It was not a message that Boston’s intelligentsia welcomed, but to the Forum’s credit, the unpopularity of Rand’s position did not disqualify her from the podium. Quite the contrary. The day after Rand’s appearance, Louis Smith sent an enthusiastic letter of appreciation and invited her to appear again next season. “Before the day is out,” Smith wrote, “I want to drop you this note in order that I may tell you how pleased we were with your coming to the Ford Hall Forum last night.” Remarking on the interest and enthusiasm displayed by the audience, he celebrated Rand’s appearance as “another banner night for the Forum.”14The esteem was mutual. “She loved it,” Peikoff remembered. “The audience that evening did not agree with her, but they listened, then peppered her with intelligent questions, the kind she always enjoyed answering.”15 Responding to Smith’s invitation, Rand wrote: “I am happy to tell you that I was very impressed with the Ford Hall Forum, the style and efficiency of its operation and its remarkably intellectual atmosphere, which is very rare these days.” Describing her appearance as a “memorable and most enjoyable occasion,” she said: “I shall be delighted to appear again next year.”16

Rand’s Twenty Years at the Forum

Rand’s next appearance at the Ford Hall Forum took place just seven months later, with a lecture titled “America’s Persecuted Minority: Big Business.” She continued to speak annually (with only a few exceptions), sometimes on the fall program, sometimes the spring. Her twenty lectures surpassed all other Forum speakers but one (the liberal author Max Lerner spoke twenty-six times from 1938 to 1976).17As the accompanying list shows, Rand addressed a wide variety of topics over the years, including art, censorship, capitalism, antitrust, abortion, the moon landing, the military draft, egalitarianism, inflation, Ronald Reagan and the religious right. At the height of her popularity, thirteen hundred attendees would fill the main auditorium while another five hundred would be ushered to a separate room where they could listen on a loudspeaker.18 “People came from all over the world to hear her,” recalled Frances Smith. “They came from Africa, from the Bahamas, from all parts of the United States.”19 Said Leonard Peikoff: “I have seen the lines of people waiting in the sometimes bitter Boston cold for ten hours or more until the doors to the lecture hall would open and her Ford Hall speech begin.”20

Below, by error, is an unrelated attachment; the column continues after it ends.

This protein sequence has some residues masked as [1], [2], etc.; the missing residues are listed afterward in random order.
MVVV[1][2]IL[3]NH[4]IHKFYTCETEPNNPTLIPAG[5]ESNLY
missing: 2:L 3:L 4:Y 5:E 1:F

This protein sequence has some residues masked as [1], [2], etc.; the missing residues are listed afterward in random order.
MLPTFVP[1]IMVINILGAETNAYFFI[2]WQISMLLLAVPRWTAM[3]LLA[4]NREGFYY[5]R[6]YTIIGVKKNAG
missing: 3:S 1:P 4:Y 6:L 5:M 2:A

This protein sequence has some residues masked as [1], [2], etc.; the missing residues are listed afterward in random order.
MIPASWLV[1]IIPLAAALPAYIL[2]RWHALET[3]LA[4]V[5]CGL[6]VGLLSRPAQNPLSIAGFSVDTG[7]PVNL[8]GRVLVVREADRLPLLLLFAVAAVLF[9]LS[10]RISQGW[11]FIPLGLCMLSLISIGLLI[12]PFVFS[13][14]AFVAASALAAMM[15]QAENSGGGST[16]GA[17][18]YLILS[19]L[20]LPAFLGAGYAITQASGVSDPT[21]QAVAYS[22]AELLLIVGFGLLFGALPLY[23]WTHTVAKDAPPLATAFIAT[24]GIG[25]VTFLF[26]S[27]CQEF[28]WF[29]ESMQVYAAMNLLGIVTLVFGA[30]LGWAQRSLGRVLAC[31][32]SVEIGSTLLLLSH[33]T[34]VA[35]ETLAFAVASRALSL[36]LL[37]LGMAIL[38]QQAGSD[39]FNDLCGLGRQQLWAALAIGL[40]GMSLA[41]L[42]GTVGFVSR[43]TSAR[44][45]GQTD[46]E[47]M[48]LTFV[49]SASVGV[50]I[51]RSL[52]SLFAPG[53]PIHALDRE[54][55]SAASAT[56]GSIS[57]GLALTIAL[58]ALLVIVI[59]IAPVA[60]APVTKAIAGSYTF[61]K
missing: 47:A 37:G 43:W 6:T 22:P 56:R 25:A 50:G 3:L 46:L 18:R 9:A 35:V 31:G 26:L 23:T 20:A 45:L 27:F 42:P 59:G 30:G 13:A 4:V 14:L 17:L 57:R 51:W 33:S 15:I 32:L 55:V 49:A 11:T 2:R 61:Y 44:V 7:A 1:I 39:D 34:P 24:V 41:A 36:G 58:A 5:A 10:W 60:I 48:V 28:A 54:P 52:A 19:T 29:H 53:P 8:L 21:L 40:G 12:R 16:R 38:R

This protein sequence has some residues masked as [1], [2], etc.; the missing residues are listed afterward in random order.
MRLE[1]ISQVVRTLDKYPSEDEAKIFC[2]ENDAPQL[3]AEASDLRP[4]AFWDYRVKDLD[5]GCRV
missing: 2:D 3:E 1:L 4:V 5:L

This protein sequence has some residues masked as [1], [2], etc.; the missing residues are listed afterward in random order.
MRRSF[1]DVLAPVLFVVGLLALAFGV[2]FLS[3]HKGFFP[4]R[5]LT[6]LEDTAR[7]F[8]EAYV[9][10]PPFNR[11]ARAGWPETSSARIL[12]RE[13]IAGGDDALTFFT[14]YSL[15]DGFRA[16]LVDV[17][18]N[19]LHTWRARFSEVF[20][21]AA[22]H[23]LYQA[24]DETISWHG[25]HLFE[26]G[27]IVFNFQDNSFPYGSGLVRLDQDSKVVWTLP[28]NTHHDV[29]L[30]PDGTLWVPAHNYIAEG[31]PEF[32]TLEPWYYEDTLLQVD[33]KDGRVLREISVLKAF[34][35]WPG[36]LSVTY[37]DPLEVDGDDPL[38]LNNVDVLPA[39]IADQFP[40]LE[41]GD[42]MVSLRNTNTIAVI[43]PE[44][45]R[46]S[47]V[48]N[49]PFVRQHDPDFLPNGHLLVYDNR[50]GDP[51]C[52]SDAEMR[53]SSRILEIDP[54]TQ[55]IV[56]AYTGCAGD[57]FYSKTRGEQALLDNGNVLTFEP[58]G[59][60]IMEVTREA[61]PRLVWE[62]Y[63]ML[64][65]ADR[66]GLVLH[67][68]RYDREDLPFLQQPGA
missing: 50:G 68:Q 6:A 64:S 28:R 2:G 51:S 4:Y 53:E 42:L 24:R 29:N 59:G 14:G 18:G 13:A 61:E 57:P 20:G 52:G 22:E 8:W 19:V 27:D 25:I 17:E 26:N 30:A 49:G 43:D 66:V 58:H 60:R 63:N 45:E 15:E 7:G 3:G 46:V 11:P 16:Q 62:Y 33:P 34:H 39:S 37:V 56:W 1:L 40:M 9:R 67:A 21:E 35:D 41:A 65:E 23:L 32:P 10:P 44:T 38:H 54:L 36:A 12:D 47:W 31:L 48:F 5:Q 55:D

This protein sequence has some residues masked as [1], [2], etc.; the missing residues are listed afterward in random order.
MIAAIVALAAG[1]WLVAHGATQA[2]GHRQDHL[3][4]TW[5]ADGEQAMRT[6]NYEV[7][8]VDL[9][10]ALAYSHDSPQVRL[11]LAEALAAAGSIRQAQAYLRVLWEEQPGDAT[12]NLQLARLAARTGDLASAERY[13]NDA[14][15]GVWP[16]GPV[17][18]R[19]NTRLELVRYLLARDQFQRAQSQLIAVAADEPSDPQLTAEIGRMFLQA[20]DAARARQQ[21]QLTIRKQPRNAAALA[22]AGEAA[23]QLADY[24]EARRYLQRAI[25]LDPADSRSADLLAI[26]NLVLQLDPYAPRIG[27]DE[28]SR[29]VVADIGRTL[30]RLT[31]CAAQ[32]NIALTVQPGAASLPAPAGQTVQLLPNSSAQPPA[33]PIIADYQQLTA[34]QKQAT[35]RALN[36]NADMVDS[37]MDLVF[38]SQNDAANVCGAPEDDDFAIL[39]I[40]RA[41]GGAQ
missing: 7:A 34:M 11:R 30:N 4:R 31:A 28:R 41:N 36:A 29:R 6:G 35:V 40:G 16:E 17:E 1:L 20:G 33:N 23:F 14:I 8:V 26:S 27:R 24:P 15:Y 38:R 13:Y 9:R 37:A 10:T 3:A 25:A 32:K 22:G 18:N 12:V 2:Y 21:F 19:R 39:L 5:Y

Rand’s question-and-answer sessions became legendary among Objectivists, generating many of the extemporaneous gems collected in Ayn Rand Answers: The Best of Her Q&A, edited by Robert Mayhew. The crackling excitement of those audience encounters, audible on the many recordings of her appearances, was enhanced by the Forum’s remarkable moderator, Judge Reuben Lurie, who handled most of Rand’s appearances.

Lurie began each event by introducing Rand in a way that was factual, respectful, and not oppositional, which Rand appreciated. She especially appreciated Lurie’s confident mastery of the question sessions. He called on audience members, admonishing them to ask a question, not make a speech.21 Because the questioners’ voices were not amplified, Judge Lurie would repeat the question — often condensing it — so that the entire audience could hear it. Lurie’s unique intellectual and vocal style lent each Q&A session an energy that Rand appreciated.

In the aftermath of one appearance, at which Judge Lurie had reprimanded Rand for beginning an answer too soon, a fan wrote Rand a letter harshly criticizing Lurie. Through an assistant, Rand came to Lurie’s defense: “He is a man of unusual intellectual distinction, and the best moderator she has ever had the pleasure and honor to work with. His attitude toward her has been one of unimpeachable courtesy and understanding for over 10 years. He was right to reprimand her, and Rand apologized: she had heard the question, but the rest of the audience had not, and the proper procedure is for the moderator to repeat the questions through a microphone.”22